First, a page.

Roger Corman was loved by Nicholson and Arkoff because he was able to shoot fast, cheap and reliably. But several directors hanging around the lower tiers of Hollywood could churn out an exploitation movie in a week. The difference between Corman and every other director was that Corman’s 90,000 dollar movies tended to look like what other producers and directors would do on 200,000 dollars. A master at cost-cutting, Corman eradicated almost all overhead costs, shot with a skeleton crew, utilised on-location shooting in private homes, rented, off-season resorts, parks and canyons, rather than renting studio space and filmed with lightning speed. It Conquered the World was filmed in only five days. Corman would meticulously plan out his scenes, instruct the actors on where to stand and where to walk, and then shoot and move on. As Bill Warren points out in his book Keep Watching the Skies!, most of It Conquered the World is filmed in master shots only. But unlike directors like Edward L. Kahn, Willie Wilder or Sam Newfield, Corman never has his characters sit in a row of chairs in an office, discussing an alien in a static shot. There’s a dynamism and energy in Corman’s shots, the actors are constantly moving, changing positions, doing things and interacting with sets and props. Instead of cutting to a close-up, Corman has his actors come up to the camera. In a dialogue, instead of cutting between two talking heads, Corman has his actors switch positions. He goes from mid- to wide shot with a zoom, rather than a cut. He uses the depth of the set, the different levels and the diagonal space to create a sense of energy. And it isn’t that Corman doesn’t cut to close-ups or between characters, but when he does so, he does so with a purpose, often utilising dramatic angles and camera setups in order to bring a strong, punching image that highlights a line, a character or just to give a dramatic effect. All this is on full display in It Conquered the World, and is heightened here by the three unusually good lead actors who don’t need the personal, artistic direction that Corman so infamously did not give his actors, ever.
It Conquered the World was released on a double bill with The She Creature in the US in July 1956. In the UK, however, it got into trouble, as it got X-rated, meaning only adults could see it. The problem was not so much the general violence or its horror content, but rather because of its depiction of animal cruelty. This must have had Arkoff and Nicholson at AIP scratching their heads for a while, as there is no depiction of any animal mistreatment in the movie. However, it turned out that the censors were at a loss as to whether the alien should be classified as human or animal — and they settled on animal, and took offence over the final scene, where the alien is visibly hurt and bleeding (chocolate syrup) from a blowtorch. Sam Arkoff then had to convince the censors that the alien was human — a human from Venus. Apparently, human cruelty was a-okay for kids in Britain to see, and the British film board lifted the X-rating. In 1966 the film was remade for TV by schlockmaster Larry Buchanan as Zontar – The Thing from Venus. The Rocky Horror Show allegedly reversed the ethos of Peter Graves’ final monologue in It Conquered the World for its famous closing narration: “And crawling on the planet’s face: / Some insects, called the human race / Lost in time, lost in space / and meaning”. The film has been referenced by both Frank Zappa and French electronic group M83. In 1991 it was featured on MST3K.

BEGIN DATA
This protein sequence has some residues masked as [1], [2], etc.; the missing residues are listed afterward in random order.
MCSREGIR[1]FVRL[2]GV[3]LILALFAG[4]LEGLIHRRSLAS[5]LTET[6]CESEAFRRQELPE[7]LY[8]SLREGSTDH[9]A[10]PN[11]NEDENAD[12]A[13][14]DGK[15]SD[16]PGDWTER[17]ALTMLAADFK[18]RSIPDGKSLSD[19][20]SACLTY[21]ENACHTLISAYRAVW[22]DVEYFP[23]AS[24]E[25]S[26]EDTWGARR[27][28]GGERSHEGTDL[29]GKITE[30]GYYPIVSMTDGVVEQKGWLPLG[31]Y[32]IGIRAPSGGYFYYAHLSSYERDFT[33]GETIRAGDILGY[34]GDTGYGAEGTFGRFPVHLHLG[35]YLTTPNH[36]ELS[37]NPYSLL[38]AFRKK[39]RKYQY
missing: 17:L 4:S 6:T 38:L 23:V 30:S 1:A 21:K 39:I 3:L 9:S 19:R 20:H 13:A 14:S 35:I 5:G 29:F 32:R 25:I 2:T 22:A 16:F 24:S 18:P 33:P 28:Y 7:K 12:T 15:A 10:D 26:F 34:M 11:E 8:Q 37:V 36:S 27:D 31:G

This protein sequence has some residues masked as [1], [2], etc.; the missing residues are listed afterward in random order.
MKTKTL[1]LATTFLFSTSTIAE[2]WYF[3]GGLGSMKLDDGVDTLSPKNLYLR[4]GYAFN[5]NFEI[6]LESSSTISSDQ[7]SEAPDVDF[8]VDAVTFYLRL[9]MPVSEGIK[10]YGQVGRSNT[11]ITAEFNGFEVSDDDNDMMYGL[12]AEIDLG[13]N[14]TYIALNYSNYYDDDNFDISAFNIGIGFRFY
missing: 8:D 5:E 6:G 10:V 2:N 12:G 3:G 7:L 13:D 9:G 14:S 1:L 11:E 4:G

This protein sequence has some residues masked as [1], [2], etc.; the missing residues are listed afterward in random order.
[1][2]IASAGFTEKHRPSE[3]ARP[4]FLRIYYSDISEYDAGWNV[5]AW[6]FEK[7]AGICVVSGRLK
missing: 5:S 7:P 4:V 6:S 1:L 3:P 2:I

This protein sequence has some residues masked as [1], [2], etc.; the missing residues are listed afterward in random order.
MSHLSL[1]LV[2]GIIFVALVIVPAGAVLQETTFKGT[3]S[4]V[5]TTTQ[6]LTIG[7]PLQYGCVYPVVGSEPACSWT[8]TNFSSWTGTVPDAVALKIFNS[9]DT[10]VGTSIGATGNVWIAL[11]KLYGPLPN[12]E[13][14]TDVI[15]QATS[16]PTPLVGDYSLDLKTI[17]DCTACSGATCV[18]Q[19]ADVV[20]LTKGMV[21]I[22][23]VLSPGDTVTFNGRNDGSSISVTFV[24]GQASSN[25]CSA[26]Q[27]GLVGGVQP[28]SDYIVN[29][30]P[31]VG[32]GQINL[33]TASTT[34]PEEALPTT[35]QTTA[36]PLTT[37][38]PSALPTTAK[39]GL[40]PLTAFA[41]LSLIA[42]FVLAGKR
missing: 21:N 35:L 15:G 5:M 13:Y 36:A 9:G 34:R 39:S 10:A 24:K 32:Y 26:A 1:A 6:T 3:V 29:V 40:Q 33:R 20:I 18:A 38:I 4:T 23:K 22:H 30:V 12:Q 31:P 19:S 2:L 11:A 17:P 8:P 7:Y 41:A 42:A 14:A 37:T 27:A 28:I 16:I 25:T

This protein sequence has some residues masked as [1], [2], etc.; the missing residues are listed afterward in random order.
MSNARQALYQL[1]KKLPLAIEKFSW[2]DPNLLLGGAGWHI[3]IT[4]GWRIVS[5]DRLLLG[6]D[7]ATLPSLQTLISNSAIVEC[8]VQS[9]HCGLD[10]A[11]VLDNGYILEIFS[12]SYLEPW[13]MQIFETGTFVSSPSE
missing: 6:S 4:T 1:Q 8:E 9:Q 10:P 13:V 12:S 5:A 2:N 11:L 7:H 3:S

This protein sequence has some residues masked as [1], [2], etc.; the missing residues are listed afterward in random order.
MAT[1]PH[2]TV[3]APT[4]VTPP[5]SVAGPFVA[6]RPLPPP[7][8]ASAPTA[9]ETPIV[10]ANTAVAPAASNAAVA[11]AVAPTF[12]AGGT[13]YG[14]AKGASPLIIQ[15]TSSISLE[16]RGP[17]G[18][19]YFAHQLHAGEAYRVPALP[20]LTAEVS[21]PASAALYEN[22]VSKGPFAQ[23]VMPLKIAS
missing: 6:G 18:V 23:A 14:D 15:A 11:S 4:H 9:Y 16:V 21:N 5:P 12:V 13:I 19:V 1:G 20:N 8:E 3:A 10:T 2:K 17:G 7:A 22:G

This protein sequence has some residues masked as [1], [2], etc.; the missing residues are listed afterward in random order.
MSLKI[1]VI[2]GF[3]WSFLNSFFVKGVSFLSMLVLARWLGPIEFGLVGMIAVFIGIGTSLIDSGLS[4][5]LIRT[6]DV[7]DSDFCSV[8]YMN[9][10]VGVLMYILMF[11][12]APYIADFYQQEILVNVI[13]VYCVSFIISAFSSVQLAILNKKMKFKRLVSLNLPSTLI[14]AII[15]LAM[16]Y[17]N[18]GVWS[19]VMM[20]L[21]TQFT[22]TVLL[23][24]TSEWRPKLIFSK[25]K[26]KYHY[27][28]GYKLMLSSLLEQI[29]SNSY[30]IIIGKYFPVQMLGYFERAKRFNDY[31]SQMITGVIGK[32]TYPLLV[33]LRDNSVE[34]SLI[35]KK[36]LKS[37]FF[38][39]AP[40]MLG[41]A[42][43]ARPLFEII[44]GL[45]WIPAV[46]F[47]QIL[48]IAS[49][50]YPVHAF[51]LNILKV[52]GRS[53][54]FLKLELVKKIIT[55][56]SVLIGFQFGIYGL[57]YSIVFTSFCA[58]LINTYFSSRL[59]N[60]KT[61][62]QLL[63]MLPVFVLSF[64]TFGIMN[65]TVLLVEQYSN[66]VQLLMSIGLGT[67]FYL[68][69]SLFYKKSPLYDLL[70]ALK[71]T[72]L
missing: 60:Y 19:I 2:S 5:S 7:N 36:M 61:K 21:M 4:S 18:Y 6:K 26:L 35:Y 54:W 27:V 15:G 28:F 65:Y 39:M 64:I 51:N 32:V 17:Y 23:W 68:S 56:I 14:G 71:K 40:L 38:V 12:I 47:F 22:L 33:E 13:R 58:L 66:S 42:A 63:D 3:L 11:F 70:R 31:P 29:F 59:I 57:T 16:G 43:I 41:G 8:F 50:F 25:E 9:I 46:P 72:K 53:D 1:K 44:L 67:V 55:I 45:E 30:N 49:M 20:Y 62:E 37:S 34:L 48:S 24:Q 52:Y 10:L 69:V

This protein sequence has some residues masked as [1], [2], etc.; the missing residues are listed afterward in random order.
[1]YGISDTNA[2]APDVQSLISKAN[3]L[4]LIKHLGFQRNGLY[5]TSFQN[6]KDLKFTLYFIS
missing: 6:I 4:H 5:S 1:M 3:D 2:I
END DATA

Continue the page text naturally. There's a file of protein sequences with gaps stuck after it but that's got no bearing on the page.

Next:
The film got surprisingly positive reviews upon relesase. Variety called it “a definite cut above normal. […] The Lou Rusoff screenplay poses some remarkably adult questions amidst the derring-do.” According to the paper “Corman does a generally good job of mingling the necessary background setting with fast-paced dialogue, to achieve the strongest impact.” Critic Kove opined that “van Cleef turns in an impressive character-acting chore, while Graves, a steadily improving young actor, makes his properly dashing anti-Venusian resistance hero a man of some intellectual standing as well. Miss Garland continues to show increasing stature as a promising young actress, as well as a looker”. However, they also noted that “Corman would have been wiser to merely suggest the creature, rather than construct the awesome-looking and mechanically clumsy rubber horror. It inspired more titters than terror.” British Sight & Sound and Monthly Film Bulletin were both positive, with the first calling it “sharp, economical and really frightening”, and the second “exciting”. American The Exhibitor called the story “fair”, the direction and production “substandard” and the acting “passable”.